The reforms to promote work and make work pay were far-reaching and included the New Deal welfare-to-work programs, Britain’s first national minimum wage, a series of new tax credits for low-income workers, and a set of reforms to income and payroll taxes. These reforms had much in common with the U.S. reforms to promote work and make work pay and in fact drew heavily on the U.S. research. But they also drew on evidence from other Anglo-American countries—in particular, Canada and Australia—as well as Nordic countries, especially Sweden. This chapter details the development of these reforms. It also...

  8. Chapter 3 Increasing Financial Support for Families with Children
    (pp. 64-77)

    The British reformers made an explicit decision to focus not solely on reforms to promote work and to make work pay but also on investments of substantial resources in increasing financial support for all families with children—whether or not the parents worked. As the Treasury stated in 1999: “[The] tax and benefit system needs to provide support for all families with children, both in and out of work. This support recognizes the extra costs and responsibilities that parents face when their children are growing up, and the importance of children for the future of society as a whole.”¹

    This...

  9. Chapter 4 Investing in Children in the Early Years
    (pp. 78-90)

    The third leg of the British reforms was a set of investments in children. These investments were seen as essential not just in helping to reduce income poverty for children today but also in preventing poverty when the current generation of children becomes adults. If tomorrow’s parents were to have a better chance of raising their children on incomes above the poverty line, a key step was to equip low-income children with more of the skills and experiences that middle-class children typically had. In particular, this effort required improving the quality of care that children received in early childhood and...

  10. Chapter 5 Investing in School-Age Children
    (pp. 91-112)

    The third leg of the British reforms, investments in children, also included a set of reforms affecting school-age children. A major emphasis was placed on improving schools and closing gaps in achievement. In this respect, the British reforms were somewhat similar in spirit to the U.S. reforms under the 2001 No Child Left Behind Act, which also emphasized improving schools and closing achievement gaps. The British reforms differed, however, in being more directly led by the central government, which plays a much larger role in education than does the federal government in the United States.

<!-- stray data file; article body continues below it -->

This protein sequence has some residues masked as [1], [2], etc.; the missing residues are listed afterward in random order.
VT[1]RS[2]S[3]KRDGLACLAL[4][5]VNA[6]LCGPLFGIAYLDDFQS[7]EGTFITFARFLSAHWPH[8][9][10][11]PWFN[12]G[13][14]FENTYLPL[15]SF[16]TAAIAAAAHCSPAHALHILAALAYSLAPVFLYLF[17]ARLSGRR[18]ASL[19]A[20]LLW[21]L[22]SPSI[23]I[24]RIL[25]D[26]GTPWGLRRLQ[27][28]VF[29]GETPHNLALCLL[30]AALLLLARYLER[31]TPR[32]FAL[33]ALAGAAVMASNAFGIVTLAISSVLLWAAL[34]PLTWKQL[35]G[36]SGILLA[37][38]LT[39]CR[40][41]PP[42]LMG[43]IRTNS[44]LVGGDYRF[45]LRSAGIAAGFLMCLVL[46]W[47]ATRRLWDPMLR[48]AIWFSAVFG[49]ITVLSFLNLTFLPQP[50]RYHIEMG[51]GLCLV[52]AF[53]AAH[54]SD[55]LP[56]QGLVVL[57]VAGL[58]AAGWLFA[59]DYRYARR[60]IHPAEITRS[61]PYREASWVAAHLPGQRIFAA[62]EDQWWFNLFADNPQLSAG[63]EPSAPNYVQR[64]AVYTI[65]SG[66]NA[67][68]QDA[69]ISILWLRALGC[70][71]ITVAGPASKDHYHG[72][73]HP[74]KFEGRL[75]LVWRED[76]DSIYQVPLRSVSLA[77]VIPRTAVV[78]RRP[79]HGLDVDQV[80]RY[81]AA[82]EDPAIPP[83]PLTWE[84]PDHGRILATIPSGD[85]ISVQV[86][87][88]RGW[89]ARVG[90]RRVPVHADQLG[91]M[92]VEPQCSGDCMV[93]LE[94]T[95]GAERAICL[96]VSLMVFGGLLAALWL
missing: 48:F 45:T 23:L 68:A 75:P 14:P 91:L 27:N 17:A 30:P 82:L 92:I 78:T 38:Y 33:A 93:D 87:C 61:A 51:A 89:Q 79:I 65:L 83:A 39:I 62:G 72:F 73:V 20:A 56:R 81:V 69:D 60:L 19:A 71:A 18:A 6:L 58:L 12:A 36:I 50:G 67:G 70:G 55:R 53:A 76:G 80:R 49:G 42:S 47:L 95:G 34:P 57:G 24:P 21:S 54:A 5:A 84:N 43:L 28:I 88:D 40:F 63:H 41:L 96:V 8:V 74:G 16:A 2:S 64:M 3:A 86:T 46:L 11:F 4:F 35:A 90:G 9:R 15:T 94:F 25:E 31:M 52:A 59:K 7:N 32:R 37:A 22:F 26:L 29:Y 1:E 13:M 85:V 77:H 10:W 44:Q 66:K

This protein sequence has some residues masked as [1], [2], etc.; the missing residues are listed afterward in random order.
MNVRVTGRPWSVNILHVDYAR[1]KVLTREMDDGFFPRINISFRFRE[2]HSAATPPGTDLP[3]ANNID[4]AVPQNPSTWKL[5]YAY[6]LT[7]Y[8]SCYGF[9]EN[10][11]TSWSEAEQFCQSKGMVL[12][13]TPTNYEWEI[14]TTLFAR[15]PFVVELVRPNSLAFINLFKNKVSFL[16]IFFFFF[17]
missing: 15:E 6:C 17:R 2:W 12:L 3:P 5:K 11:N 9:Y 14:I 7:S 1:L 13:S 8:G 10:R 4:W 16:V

Campaigning for office, Tony Blair...

  11. Chapter 6 Ten Years Later
    (pp. 113-144)

    How have the British antipoverty reforms affected child poverty and other measures of child well-being? And how do these results compare to those for the U.S. welfare-to-work reforms? The answers reveal some commonalities but also some notable differences. Child poverty has been reduced in both countries, but to a greater extent in Britain, reflecting the more generous measures enacted for low-income families in that country. Data on family expenditures also point to divergence across the two countries. In Britain, low-income families affected by the reforms are spending more money on items related to children, while in the United States low-income...

  12. Chapter 7 The Next Steps for Britain
    (pp. 145-165)

    A decade after Prime Minister Tony Blair declared war on child poverty in March 1999, ending child poverty continues to be an aspiration of the British government. What is the status of the antipoverty campaign? Who are the remaining poor children, and looking ahead, what further reforms might help move them out of poverty?

    The British record of achievement in reducing child poverty over the past decade is both exhilarating and sobering. On the one hand, the British government’s success in halving child poverty in absolute terms is truly an accomplishment to celebrate—and one for other countries to emulate....

  13. Chapter 8 Lessons for the United States and Other Countries
    (pp. 166-184)

    Britain’s war on child poverty is relevant not only for Britain but also for other countries that, in spite of their overall wealth, still face child poverty. This is particularly true of the United States, where, in spite of progress in the 1990s, child poverty rates remain stubbornly high and indeed reached a ten-year high in 2009. Reflecting this stalled progress in reducing child poverty is a wave of attention to poverty in the United States in the past few years that is unlike anything seen since the War on Poverty of the 1960s.¹ As discussed in this chapter, the...

  14. Appendices
    (pp. 185-198)
  15. Notes
    (pp. 199-224)
  16. References
    (pp. 225-258)
  17. Index
    (pp. 259-270)